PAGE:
My Great Uncle Bill (by marriage) could be in one of these "lucid mind" studies, but he's too busy. He's busy researching, writing and having published his many articles on 1880s railroads, along with his volunteer work. He's closing in on 94, and other than his cane and a bit of a stoop, he doesn't seem much older than a decade ago. Likely, he's too busy to notice that he's considered one of the "very old" who are still spry and mentally sharp.
Aging is getting complicated. These days, to be old enough to be studied as "very old" you've got to be in the 90-plus age group. Scientists are looking at people who reach this age with bodies that still work reasonably well and brains that stay sharp and active. Active may be the operative word here, though even that is vague.
The New York Times recently published an article titled, "At the Bridge Table, Clues to a Lucid Old Age," as part of a series. Laguna Woods Village south of Los Angeles, Calif., is a retirement village at the center of, according to the article, the "world's largest decades-long study of health and mental acuity in the elderly...called the 90+ Study."
This particular article centers around a group of people in their 90s who are "out for blood" when it comes to their bridge game. These people are considered successful agers. The study is finding that keeping the mind active is vital, though there are other considerations. The researchers feel there is a social component, as well. Often, of course, what people do to keep their minds active, whether its playing cards, volunteering or playing golf, also has a social element.
A number of studies have been conducted that take into consideration the social life of an elder. Loneliness is known to cause a decline for many. So these card playing 90+ successful agers seem to be doing at least two things right - they are using their brains in a challenging manner, and they are socializing while they do it.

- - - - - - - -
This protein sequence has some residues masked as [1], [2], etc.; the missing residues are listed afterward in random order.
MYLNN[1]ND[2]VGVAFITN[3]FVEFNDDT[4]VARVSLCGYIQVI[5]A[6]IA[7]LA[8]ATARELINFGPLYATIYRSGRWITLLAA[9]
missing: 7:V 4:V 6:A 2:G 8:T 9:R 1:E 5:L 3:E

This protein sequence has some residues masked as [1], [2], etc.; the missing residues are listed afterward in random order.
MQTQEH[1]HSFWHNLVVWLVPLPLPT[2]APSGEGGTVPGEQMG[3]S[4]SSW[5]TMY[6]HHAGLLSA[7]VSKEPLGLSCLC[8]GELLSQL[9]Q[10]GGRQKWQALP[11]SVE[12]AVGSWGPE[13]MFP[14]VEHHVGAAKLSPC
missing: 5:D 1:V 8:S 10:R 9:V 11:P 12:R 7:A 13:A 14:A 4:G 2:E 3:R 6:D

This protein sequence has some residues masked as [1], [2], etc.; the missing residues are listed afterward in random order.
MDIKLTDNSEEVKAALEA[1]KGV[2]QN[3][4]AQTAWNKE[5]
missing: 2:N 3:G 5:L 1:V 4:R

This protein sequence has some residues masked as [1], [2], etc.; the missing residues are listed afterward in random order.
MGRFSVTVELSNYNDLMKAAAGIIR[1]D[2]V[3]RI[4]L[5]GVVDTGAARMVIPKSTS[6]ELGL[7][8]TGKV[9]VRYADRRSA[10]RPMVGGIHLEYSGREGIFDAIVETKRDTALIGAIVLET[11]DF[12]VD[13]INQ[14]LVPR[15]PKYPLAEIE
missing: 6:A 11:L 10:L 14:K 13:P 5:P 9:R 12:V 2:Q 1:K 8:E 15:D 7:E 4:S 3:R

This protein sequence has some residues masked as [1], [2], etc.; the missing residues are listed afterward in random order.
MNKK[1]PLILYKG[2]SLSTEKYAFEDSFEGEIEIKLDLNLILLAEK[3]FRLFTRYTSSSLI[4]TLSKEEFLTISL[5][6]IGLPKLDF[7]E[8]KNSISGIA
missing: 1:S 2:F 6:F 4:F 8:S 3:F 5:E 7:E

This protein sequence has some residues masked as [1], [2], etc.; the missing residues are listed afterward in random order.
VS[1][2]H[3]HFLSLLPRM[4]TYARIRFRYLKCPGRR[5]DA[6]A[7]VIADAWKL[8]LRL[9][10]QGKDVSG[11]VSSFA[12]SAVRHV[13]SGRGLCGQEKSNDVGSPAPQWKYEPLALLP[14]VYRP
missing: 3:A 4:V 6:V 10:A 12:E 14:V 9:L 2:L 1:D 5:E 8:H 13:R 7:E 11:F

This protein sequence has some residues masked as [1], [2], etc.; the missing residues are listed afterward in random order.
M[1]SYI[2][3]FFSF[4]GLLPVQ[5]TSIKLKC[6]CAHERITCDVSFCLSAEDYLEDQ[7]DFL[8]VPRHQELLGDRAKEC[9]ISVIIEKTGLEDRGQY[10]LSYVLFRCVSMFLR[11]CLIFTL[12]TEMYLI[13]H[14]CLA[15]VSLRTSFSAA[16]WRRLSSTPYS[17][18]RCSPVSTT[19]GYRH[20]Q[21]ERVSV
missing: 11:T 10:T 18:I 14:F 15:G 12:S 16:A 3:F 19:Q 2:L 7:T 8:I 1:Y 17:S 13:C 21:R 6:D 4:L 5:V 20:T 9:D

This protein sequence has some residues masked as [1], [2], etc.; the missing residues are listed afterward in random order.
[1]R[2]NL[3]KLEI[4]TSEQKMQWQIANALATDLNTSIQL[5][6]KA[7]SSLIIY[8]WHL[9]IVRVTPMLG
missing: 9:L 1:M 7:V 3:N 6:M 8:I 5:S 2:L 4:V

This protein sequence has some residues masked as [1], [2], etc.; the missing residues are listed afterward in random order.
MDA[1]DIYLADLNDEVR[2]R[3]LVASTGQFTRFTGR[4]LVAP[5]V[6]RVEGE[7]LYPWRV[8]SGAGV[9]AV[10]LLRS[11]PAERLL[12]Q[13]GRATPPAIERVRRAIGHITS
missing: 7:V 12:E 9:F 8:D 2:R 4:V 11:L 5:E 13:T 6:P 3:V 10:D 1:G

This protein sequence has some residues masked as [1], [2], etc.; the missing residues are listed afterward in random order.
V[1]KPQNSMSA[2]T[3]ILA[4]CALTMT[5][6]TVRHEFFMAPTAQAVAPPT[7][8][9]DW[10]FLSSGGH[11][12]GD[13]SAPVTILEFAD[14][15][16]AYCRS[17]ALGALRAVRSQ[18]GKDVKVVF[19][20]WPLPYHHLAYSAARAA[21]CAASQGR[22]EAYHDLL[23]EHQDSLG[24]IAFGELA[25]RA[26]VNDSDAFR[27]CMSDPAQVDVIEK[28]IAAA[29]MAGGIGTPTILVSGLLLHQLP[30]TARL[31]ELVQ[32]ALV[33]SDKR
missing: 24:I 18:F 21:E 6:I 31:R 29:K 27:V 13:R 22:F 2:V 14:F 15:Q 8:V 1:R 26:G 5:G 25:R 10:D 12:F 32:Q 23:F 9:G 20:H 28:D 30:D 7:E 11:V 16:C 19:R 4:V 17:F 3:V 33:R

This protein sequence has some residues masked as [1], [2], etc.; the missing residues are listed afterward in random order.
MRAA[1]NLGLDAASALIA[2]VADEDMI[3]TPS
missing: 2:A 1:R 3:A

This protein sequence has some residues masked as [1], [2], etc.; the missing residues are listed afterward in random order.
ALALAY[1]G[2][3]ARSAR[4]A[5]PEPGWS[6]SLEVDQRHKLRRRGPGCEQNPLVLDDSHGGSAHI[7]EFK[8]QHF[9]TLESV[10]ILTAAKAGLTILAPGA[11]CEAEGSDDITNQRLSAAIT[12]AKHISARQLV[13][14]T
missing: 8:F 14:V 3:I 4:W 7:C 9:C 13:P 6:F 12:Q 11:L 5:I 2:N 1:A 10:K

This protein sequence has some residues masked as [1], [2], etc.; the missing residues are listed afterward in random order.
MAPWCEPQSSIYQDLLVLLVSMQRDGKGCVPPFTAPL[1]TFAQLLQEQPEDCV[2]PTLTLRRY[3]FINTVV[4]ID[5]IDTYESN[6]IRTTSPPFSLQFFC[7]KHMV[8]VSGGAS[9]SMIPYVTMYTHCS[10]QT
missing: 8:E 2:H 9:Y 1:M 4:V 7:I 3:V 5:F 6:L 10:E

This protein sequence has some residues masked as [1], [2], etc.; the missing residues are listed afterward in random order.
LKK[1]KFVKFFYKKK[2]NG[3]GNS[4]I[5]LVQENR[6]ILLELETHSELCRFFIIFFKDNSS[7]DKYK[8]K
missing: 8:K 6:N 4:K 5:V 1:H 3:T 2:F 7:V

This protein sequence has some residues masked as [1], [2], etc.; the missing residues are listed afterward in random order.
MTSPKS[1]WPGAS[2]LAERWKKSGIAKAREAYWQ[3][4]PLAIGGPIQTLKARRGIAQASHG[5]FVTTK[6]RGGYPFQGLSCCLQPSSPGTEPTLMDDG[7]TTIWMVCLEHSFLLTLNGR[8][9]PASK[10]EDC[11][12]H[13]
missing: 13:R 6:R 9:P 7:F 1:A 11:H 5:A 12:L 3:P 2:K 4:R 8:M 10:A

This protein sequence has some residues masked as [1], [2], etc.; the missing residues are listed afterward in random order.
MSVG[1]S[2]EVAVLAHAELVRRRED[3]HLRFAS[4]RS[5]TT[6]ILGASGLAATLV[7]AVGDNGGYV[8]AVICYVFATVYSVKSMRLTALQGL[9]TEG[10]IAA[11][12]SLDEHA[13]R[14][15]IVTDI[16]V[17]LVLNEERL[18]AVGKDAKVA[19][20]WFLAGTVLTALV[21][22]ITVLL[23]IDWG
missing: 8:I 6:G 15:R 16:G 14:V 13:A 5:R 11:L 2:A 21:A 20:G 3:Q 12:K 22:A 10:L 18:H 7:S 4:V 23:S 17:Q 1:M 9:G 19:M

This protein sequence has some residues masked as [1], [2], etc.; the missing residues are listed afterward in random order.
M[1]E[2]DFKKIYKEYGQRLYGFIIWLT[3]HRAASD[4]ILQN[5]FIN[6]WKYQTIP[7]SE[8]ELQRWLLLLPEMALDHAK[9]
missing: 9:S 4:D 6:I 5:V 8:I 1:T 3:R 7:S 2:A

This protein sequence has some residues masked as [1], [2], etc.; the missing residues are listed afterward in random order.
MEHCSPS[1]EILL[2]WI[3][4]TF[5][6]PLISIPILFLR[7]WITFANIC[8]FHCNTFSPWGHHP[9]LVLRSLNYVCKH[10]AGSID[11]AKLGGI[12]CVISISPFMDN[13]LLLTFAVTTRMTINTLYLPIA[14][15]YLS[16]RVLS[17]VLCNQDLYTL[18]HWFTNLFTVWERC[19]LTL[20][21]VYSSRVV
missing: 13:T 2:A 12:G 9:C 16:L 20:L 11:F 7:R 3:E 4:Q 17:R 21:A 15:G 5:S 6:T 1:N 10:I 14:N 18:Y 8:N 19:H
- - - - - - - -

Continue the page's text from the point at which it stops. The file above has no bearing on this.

The article quotes a woman, 99-year-old Georgia Scott, as saying, "It's what keeps us going...It's where our closest friends are." According to the article, "Researchers are trying to tease apart cause from effect: Are they active because they are sharp or sharp because they are active?" The researchers are not convinced all mental activity is equal, when it comes to brain preservation, either. They are working on finding out the types of mental activity that are most effective for keeping the mind sharp.
Of course, genes enter into the picture, as well. According to the article, "...studies of the very old have provided hints that some genes may help people remain lucid even with brains that show all the biological ravages of Alzheimer's disease."
So, what do we learn from this article? Or, from Uncle Bill? Stay active, physically mentally and socially. The time-tested idea that we need to "get outside ourselves" to lead a quality life seems to hold true here. The successful agers are using their brains in a social environment.
The group being studied happens to be a bunch of card players. I doubt that there's anything sacred about cards, or the famous crossword puzzle strategy for that matter, for keeping the brain young. But finding something we enjoy that keeps our brains busy and our social muscles flexible seems to be something to put on our to-do list, along with physical exercise and a healthy diet. There's nothing in this prescription that is likely to cause harm to anyone.
Published On: June 03, 2009